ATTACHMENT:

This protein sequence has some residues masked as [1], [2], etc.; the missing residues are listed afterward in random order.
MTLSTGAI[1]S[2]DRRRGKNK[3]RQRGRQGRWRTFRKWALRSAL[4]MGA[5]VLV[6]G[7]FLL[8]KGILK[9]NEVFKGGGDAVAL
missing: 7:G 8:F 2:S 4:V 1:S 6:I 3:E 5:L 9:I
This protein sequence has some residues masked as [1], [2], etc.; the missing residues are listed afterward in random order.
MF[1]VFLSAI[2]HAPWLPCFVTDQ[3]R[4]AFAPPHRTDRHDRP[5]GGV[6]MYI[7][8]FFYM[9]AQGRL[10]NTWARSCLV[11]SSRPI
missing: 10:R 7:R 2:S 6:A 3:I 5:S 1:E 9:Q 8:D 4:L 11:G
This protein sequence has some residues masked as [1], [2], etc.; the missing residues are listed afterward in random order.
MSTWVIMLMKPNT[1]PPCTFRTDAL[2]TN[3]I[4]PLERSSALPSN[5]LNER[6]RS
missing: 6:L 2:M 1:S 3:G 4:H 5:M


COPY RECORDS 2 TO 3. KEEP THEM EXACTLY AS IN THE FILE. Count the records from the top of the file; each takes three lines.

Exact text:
This protein sequence has some residues masked as [1], [2], etc.; the missing residues are listed afterward in random order.
MF[1]VFLSAI[2]HAPWLPCFVTDQ[3]R[4]AFAPPHRTDRHDRP[5]GGV[6]MYI[7][8]FFYM[9]AQGRL[10]NTWARSCLV[11]SSRPI
missing: 10:R 7:R 2:S 6:A 3:I 5:S 1:E 9:Q 8:D 4:L 11:G
This protein sequence has some residues masked as [1], [2], etc.; the missing residues are listed afterward in random order.
MSTWVIMLMKPNT[1]PPCTFRTDAL[2]TN[3]I[4]PLERSSALPSN[5]LNER[6]RS
missing: 6:L 2:M 1:S 3:G 4:H 5:M